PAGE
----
Center-right Dems throwing cold water on climate bill

CENTER-RIGHT DEMS THROWING COLD WATER ON CLIMATE BILL…. An important cap-and-trade bill has already passed the House. It’s been pending in the Senate for about five months now, but proponents note that the policy has some pretty compelling selling points, including the fact that it caps emissions, combats global warming, reduces pollution, helps create new jobs in a burgeoning sector, and lowers the federal budget deficit, all at the same time.

From a purely political perspective, it also worth noting that recent polls from McClatchy, CNN, Politico, Pew Research Center, and WaPo/ABC all show the same thing — a majority of Americans support congressional approval of a cap-and-trade bill.

With all of this in mind, it should come as no surprise that center-right Democrats are already going to great lengths to make sure climate legislation doesn’t even come up for a vote in the Senate.

Bruised by the health care debate and worried about what 2010 will bring, moderate Senate Democrats are urging the White House to give up now on any effort to pass a cap-and-trade bill next year.

“I am communicating that in every way I know how,” says Sen. Mary Landrieu (D-La.), one of at least half a dozen Democrats who’ve told the White House or their own leaders that it’s time to jettison the centerpiece of their party’s plan to curb global warming.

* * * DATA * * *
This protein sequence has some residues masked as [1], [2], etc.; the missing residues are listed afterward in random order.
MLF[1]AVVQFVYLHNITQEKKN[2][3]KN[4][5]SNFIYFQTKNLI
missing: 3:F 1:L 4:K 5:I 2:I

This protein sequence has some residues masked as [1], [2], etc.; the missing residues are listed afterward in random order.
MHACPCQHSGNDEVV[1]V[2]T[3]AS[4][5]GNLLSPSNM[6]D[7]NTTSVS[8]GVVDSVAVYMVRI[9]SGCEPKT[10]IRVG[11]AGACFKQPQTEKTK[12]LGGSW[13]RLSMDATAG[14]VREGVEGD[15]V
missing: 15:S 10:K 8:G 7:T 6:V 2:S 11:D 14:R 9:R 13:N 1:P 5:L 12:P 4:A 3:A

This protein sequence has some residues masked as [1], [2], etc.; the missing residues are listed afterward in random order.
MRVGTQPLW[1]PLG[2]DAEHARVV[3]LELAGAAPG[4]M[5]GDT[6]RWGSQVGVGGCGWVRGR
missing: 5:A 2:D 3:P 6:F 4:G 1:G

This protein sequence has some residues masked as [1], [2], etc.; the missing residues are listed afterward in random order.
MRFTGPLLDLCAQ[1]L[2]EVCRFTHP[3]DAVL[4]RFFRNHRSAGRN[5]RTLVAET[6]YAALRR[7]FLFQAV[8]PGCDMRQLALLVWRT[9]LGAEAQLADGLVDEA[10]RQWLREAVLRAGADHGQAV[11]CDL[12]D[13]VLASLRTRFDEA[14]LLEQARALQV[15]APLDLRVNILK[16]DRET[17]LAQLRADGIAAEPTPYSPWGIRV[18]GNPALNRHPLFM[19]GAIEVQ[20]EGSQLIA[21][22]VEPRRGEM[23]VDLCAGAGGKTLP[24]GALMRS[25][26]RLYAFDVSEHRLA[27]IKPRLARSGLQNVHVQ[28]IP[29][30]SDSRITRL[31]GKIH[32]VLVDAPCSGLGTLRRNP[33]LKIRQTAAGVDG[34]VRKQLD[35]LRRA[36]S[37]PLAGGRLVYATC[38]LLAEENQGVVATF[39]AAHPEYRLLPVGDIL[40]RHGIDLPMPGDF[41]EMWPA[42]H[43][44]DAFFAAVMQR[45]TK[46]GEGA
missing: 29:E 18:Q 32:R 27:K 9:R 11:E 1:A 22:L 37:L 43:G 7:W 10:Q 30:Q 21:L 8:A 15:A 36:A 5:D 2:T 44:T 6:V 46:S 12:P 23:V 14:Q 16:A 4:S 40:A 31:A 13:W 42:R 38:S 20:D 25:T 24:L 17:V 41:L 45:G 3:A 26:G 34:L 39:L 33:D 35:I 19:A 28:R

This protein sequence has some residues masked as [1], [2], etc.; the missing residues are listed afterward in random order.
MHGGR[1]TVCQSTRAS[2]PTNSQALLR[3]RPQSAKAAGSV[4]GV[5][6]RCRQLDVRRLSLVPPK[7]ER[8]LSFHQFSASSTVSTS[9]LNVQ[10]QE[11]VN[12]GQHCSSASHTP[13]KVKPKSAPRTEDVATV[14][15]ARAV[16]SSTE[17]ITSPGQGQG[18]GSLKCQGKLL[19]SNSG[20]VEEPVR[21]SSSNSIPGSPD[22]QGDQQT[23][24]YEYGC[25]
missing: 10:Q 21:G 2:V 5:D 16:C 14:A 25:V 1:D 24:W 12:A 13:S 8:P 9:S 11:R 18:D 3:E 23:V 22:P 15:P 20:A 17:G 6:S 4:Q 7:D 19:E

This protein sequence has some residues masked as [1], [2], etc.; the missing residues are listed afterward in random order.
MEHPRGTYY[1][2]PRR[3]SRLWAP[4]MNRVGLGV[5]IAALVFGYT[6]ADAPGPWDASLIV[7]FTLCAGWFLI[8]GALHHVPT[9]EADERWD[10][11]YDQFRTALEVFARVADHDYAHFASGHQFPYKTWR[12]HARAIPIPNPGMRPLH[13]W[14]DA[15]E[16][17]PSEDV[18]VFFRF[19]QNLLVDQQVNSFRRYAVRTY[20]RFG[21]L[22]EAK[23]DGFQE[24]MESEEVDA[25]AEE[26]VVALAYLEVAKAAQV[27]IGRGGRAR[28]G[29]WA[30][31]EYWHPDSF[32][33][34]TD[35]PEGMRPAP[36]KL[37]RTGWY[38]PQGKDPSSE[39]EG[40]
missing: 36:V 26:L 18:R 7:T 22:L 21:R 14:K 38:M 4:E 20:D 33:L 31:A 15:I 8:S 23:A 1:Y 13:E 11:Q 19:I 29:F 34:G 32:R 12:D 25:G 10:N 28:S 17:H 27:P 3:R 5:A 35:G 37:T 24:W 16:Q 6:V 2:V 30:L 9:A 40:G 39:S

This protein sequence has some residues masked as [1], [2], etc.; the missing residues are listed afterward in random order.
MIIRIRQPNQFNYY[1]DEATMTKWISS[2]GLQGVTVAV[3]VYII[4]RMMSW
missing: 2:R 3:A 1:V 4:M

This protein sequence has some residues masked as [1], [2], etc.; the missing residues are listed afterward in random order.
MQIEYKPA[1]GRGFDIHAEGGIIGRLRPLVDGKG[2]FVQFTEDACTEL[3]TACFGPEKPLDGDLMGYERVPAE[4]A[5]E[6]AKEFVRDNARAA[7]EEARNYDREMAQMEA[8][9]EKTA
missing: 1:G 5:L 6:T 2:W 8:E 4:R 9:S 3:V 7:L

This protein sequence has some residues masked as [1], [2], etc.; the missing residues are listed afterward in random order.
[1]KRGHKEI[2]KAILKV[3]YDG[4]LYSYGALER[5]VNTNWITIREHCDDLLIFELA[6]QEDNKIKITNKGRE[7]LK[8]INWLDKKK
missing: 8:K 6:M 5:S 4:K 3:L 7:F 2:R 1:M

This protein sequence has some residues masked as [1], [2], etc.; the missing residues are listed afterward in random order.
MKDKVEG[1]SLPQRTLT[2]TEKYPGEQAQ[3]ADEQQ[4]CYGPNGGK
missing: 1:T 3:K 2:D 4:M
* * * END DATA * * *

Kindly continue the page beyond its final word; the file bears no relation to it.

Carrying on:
The article includes quotes from several conservative Democrats, all of whom said they’d like the Senate to just skip the climate bill and focus on the economy. Besides, the thinking goes, lawmakers are just kind of tired.

To put it mildly, that’s not a compelling pitch. For one thing, policymakers have to be able to walk and chew gum at the same time. Getting health care done — if health care gets done — doesn’t mean taking a year off.

But more importantly, while a focus on the economy makes sense, there’s no reason lawmakers can’t embrace a climate bill as part of a larger economic strategy: “Many utilities, investors, and even some consumer companies like Starbucks and Nike believe cap-and-trade will unleash a flood of investments in energy efficiency and renewable fuels like wind, solar, and nuclear power.”

This needs to get done, and if the Senate takes a pass on 2010, it’s hard to imagine when the next available opportunity might be. It’s not as if this will get easier after Republicans make likely gains in the midterms — it’s a party dominated by a head-in-the-sand crowd that prefers to pretend science and data aren’t real.